The Academy of Motion Picture Arts & Sciences expanded the best picture roster from five nominees to 10 this years to try to make things more interesting, but the majority of the Oscars doled out have gone to just a handful of the nominees, including "The Hurt Locker," "Avatar," "Precious: Based on the Novel 'Push' by Sapphire" and "Up."
The four films are the only ones to win at least two honors this evening.
"The Hurt Locker" and "Avatar" are leading with three each.
The Oscar for sound editing went to Paul N.J. Ottosson for "The Hurt Locker." Ottosson had barely left the stage when he was called back to receive the sound mixing award for the war drama with Ray Beckett. Earlier, the film won for original screenplay for Mark Boal.
"Avatar" won for visual effects for Joe Letteri, Stephen Rosenbaum, Richard Baneham and Andrew R. Jones. Art direction went to Rick Carter and Robert Stromberg and set decorator Kim Sinclair for the James Cameron blockbuster, which also won cinematography for Mauro Fiore.
Meanwhile, "Precious" and "Up" have two wins apiece.
Mo'Nique, considered the shoo-in for for supporting actress as the vile, abusive mother of a pregnant teen in "Precious," took home the honor as expected. The comic talk-show host, who opted out of doing extensive campaigning this awards season, thanked the academy and said it proves that a win "can be about the performance and not the politics." Moments earlier, Geoffrey Fletcher won for adapted screenplay for "Precious." Holding back the tears, Fletcher said: "I don't know what to say. This is for everybody who works on a dream every day." His win was a surprise: Jason Reitman and Sheldon Turner were the favorites for "Up in the Air."
"Up" won animated film and original score for Michael Giacchino.
Other honors handed out at the 82nd annual Academy Awards: Original song went to Ryan Bingham and T Bone Burnett for "The Weary Kind (Theme from Crazy Heart)." Animated feature film went to "Up," which is also nominated for best film. And as expected, Austrian actor Christoph Waltz danced away with supporting actor for playing a brutal Nazi Jew hunter in "Inglourious Basterds." All three have dominated this awards season, winning practically every available honor.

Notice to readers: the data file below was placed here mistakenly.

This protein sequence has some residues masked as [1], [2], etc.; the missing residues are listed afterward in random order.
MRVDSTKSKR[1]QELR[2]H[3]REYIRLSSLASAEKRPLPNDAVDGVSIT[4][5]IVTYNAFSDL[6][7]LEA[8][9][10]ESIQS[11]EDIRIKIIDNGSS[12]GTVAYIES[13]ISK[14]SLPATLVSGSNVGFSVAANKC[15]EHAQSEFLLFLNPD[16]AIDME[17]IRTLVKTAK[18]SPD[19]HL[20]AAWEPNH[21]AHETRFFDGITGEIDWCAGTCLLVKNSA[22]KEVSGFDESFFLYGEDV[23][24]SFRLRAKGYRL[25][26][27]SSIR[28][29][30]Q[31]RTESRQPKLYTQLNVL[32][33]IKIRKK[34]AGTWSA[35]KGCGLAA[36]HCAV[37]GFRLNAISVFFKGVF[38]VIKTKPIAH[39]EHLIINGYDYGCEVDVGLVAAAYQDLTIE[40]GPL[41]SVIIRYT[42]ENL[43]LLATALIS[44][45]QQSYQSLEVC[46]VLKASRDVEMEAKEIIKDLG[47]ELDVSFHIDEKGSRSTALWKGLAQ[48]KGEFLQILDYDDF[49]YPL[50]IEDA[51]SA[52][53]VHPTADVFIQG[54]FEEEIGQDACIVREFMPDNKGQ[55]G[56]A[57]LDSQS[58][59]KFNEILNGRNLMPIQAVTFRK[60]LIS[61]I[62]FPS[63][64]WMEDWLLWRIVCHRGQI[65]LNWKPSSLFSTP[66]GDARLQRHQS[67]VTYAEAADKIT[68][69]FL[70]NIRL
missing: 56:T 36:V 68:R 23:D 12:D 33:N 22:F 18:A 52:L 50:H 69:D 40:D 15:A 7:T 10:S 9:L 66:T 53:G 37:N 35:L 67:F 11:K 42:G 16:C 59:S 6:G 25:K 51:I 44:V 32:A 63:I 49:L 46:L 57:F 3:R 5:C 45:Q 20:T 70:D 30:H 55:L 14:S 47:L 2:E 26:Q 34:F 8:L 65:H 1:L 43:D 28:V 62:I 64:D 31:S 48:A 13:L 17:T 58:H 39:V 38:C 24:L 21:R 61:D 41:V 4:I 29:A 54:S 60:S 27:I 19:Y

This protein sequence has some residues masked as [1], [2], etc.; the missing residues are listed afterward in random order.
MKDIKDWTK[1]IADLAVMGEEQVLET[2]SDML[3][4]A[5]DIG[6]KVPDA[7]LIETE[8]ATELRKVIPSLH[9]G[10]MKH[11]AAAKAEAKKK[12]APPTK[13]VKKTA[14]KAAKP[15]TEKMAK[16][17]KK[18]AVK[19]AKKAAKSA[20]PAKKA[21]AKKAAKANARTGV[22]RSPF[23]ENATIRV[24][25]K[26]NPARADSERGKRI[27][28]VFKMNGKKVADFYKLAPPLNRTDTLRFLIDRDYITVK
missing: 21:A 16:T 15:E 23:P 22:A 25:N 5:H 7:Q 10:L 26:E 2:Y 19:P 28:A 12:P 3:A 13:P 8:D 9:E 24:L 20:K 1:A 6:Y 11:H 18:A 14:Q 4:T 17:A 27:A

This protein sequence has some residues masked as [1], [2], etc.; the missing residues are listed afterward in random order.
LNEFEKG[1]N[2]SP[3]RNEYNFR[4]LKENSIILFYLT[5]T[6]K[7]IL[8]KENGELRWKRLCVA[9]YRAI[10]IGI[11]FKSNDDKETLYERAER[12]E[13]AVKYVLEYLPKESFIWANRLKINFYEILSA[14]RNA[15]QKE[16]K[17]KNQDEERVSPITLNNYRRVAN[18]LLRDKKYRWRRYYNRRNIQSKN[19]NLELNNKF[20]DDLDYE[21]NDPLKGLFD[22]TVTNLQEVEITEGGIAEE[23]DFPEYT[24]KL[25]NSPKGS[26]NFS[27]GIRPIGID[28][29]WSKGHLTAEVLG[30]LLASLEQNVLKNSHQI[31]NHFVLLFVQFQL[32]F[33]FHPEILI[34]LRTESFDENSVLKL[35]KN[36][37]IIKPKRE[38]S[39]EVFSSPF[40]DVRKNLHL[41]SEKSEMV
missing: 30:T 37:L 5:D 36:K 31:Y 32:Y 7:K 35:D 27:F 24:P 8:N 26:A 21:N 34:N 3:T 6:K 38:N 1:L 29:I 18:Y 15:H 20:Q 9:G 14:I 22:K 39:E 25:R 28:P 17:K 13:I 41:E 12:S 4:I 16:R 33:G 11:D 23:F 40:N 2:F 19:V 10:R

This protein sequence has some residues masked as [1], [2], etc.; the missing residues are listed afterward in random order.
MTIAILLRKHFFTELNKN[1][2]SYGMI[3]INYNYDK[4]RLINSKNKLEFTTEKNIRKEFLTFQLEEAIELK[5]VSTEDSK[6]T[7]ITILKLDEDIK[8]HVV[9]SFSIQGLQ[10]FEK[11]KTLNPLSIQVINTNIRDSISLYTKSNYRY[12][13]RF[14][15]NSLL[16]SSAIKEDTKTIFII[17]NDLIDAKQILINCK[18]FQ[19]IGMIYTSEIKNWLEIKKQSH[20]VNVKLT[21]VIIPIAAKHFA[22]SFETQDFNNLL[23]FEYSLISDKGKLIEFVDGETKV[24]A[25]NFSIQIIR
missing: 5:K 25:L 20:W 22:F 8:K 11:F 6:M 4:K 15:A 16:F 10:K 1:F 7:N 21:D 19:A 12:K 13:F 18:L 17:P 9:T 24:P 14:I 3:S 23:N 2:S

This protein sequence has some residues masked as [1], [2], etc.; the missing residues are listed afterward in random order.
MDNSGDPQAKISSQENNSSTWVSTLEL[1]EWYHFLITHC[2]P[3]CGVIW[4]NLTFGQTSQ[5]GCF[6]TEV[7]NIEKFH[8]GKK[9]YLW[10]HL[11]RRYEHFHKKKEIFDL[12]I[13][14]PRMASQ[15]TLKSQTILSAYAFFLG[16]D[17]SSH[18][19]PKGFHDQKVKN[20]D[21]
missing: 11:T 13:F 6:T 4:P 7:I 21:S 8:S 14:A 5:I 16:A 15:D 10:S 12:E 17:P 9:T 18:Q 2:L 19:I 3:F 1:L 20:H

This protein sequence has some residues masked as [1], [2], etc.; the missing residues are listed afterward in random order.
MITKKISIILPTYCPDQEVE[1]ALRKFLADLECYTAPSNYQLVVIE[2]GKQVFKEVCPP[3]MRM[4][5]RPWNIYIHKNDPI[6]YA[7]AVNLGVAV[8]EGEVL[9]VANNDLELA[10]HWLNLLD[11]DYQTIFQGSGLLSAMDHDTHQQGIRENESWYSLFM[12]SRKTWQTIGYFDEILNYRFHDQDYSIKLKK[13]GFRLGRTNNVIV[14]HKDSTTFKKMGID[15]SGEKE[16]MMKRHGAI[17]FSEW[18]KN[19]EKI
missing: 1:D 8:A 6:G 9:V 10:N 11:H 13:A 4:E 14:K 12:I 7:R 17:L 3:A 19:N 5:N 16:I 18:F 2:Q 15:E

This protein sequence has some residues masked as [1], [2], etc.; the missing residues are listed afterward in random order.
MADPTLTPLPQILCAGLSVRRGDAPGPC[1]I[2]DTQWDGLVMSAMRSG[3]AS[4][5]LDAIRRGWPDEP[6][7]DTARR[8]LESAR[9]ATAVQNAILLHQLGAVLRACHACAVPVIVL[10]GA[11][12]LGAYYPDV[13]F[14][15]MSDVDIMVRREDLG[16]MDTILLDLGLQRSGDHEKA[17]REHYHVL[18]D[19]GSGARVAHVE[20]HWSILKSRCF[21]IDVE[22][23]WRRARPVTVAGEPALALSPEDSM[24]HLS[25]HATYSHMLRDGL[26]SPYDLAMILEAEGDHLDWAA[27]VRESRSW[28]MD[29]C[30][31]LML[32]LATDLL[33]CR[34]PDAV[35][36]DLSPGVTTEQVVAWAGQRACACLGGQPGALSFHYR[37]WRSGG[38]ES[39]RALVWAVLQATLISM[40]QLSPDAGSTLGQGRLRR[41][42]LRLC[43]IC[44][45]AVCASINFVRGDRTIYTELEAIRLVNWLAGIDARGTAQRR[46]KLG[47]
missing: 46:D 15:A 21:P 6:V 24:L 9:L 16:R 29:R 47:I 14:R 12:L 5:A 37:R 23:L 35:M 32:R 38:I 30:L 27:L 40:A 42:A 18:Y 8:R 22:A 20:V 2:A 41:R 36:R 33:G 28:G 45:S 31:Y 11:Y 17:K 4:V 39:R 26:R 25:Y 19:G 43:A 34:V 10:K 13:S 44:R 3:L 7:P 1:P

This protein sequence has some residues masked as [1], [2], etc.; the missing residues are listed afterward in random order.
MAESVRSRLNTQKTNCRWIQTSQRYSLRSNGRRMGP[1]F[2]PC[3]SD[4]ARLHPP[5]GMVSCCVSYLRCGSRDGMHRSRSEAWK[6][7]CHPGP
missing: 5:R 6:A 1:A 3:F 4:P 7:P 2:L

Awards in the short-film categories were "Logorama" for animated, "Music by Prudence" for documentary and "The New Tenants" for live action. Costume design went to Sandy Powell for "The Young Victoria."
Ben Stiller, decked out in "Avatar" Navi blue, complete with tail and braid, presented the makeup award to "Star Trek."
The show kicked off with Neil Patrick Harris, who got rave reviews for hosting the Tonys and the Emmys last year, performing a musical number -- "No One Wants to Do It Alone." It was a reference to the hosts of the show, the wild and crazy Steve Martin and Alec Baldwin, or, as Harris called them, "the biggest pair since Dolly Parton."
And with that, the hosts came down from the heavens at the Kodak Theatre, holding hands.
The witty, salty banter that ensued included putting on 3-D glasses to spot "Avatar" director James Cameron in the audience and joking that Meryl Streep, with whom the two starred in "It's Complicated," is the most nominated performer in academy history. Or, as Martin said, the performer with the most losses. (Then they joked about having a threesome with Streep on the set.)
The marquee awards are yet to come. In the best picture category, will it be "The Hurt Locker," which has gained momentum in the past few months despite the recent disclosure that one of the producer's sent e-mails out asking academy members to vote for the film, or the highest-grossing movie to date, "Avatar," which won the Golden Globe for best drama film?
With those films battling for the first prize, perhaps one of the other eight nominees such as "Inglourious Basterds" will slip in to win the top Oscar.
The academy may also make history -- if Kathryn Bigelow receives the director Oscar for "The Hurt Locker," she'll be the first woman to win the honor.
Adding to the fun for Oscar watchers: Bigelow used to be married to Cameron. But there is no rivalry – Cameron has been a vocal supporter of Bigelow's film.